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Property taxes, both real and personal, have long been the mainstream of
local government finances. Local governments currently receive the majority
of property tax revenues - over 96% - and the property tax is still the
largest source of local government tax revenue worldwide. The property tax
is ideally suited for local government use: it is levied on taxpayers with a
greater ability to pay (homeowners), its revenues directly benefit property
owners by providing streets, parks, and police and fire protection, etc., it
doesn't compete with tax bases preferred by higher levels of government
(sales and income), and it generates a predictable and stable revenue
stream. In spite of its advantages, however, the property tax remains an
unpopular tax, largely due to the difficulties of imposing uniform
assessments caused by assessment errors, infrequent reassessments or
discriminatory assessment requirements. Property tax revenues are the
primary revenue source for all types of local governments, including
counties, cities, school districts, and special taxing districts. Of these,
school districts typically rely most heavily on property tax revenues.
The property tax, unlike transactional taxes on real property (e.g. capital gains taxes, or transfer taxes) is a recurring tax that must be paid on an annual basis. Generally, the property tax is determined by multiplying the property's "assessed value" by the assessment ratio to determine taxable value, which is then multiplied by the property tax rate to determine tax liability. Exemptions from assessed value or tax relief programs targeted towards specific classes of homeowners, may then reduce the resulting tax liability. Among the states and even localities, however, there is a wide variation in assessed values, property tax rates, exemptions and tax relief programs.
Assessed Value - In most states, assessed value is the actual fair market value of the property. In some states, however, the assessed value is calculated from a different base. In Indiana, for example, the assessed value is the "true taxable" value, which is determined by the Board of Tax Commissioner Rules that approximate the replacement cost of the property, and take into account such factors as use, location, depreciation and obsolescence. In Delaware, assessed value is determined by reference to a base year that differs from county to county. For example, in New Castle County, current assessed value is expressed in terms of what the fair market value of the subject property or similar property was in the base year, 1983.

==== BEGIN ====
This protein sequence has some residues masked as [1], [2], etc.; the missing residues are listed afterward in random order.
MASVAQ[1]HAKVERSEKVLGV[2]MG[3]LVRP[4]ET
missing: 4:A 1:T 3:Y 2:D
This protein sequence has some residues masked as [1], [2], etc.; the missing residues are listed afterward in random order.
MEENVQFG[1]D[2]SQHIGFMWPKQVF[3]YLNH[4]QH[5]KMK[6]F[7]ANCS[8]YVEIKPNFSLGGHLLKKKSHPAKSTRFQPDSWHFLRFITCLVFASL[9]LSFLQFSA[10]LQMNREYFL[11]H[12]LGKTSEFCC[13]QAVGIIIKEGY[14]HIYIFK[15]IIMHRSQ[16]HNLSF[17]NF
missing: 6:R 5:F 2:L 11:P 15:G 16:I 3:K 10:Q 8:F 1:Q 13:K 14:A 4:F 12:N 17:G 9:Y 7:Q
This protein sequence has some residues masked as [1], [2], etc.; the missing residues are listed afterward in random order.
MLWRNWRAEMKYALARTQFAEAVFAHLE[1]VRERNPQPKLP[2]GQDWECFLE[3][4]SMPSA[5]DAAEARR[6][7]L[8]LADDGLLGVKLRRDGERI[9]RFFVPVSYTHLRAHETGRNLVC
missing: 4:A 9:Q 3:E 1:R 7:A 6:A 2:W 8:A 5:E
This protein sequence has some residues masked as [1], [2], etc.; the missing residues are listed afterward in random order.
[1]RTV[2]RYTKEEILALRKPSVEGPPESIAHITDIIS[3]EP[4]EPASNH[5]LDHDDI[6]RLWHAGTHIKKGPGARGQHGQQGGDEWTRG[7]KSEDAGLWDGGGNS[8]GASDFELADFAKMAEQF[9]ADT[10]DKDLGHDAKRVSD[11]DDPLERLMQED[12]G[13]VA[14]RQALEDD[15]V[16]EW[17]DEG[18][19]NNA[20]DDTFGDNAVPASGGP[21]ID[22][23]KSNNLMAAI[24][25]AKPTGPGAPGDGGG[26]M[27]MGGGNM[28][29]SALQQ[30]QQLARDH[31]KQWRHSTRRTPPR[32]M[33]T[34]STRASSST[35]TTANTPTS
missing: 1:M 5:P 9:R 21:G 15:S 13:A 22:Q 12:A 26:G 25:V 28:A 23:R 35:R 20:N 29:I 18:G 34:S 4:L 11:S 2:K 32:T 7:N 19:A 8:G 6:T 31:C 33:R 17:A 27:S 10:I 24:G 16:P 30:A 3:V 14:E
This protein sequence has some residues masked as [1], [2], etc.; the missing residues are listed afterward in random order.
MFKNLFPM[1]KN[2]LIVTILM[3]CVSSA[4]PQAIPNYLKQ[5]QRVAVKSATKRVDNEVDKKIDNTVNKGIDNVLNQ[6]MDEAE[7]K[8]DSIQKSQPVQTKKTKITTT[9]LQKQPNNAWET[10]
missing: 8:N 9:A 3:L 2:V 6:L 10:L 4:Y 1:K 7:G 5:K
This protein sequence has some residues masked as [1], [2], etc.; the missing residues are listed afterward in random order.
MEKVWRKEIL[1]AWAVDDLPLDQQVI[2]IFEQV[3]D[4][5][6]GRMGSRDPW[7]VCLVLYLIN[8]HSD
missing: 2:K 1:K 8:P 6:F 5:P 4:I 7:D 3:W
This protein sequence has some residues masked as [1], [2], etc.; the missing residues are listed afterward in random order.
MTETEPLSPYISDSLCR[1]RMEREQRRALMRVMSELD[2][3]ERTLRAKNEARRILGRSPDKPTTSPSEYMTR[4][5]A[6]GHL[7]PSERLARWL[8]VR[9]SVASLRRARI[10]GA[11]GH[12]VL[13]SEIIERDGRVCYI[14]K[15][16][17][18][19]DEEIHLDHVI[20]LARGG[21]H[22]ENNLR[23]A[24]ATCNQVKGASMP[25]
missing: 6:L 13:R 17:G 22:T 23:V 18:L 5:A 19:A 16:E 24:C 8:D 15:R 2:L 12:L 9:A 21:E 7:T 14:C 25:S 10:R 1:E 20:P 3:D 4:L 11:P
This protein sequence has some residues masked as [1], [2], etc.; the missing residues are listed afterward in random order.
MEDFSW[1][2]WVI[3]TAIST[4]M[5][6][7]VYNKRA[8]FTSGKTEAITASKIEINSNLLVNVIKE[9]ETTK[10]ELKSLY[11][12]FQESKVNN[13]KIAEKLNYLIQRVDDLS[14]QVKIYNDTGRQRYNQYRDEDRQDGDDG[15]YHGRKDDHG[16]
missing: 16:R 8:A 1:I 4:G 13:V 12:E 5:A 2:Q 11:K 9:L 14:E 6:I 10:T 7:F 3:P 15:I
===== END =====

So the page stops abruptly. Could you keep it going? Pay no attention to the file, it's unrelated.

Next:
Assessment Ratio - Assessed value is then multiplied by an assessment ratio, which varies from 3.86% in Montana, to over 100% in some New England localities. In practice, depending on the efficiency of assessor's offices and the rate of appreciation of property values, the target ratio is rarely uniformly attained. In many states, assessment ratios also vary by property class, with different ratios for residential and commercial or industrial properties. Three states now have a statutory acquisition-value assessment method, which defines assessed value as the property's purchase price, and which limits property assessment increases to a specified percentage annually unless the property is sold. California instituted such a system under Proposition 13 in 1978.
Some states may also add an intermediate step before calculating tax liability. In Minnesota, for example, assessors are required to calculate a property's "tax capacity" before applying the tax rate. In 1994, tax capacity in Minnesota was defined as 1% of the first $72,000 of the assessed value and 2% of amounts over $73,000. Other states or localities may multiply assessed values by an "equalizer" or "multiplier" in an effort to more closely approximate the statutory assessment ratio, or may allow "rollbacks" in the assessment ratio to account for inflationary property values.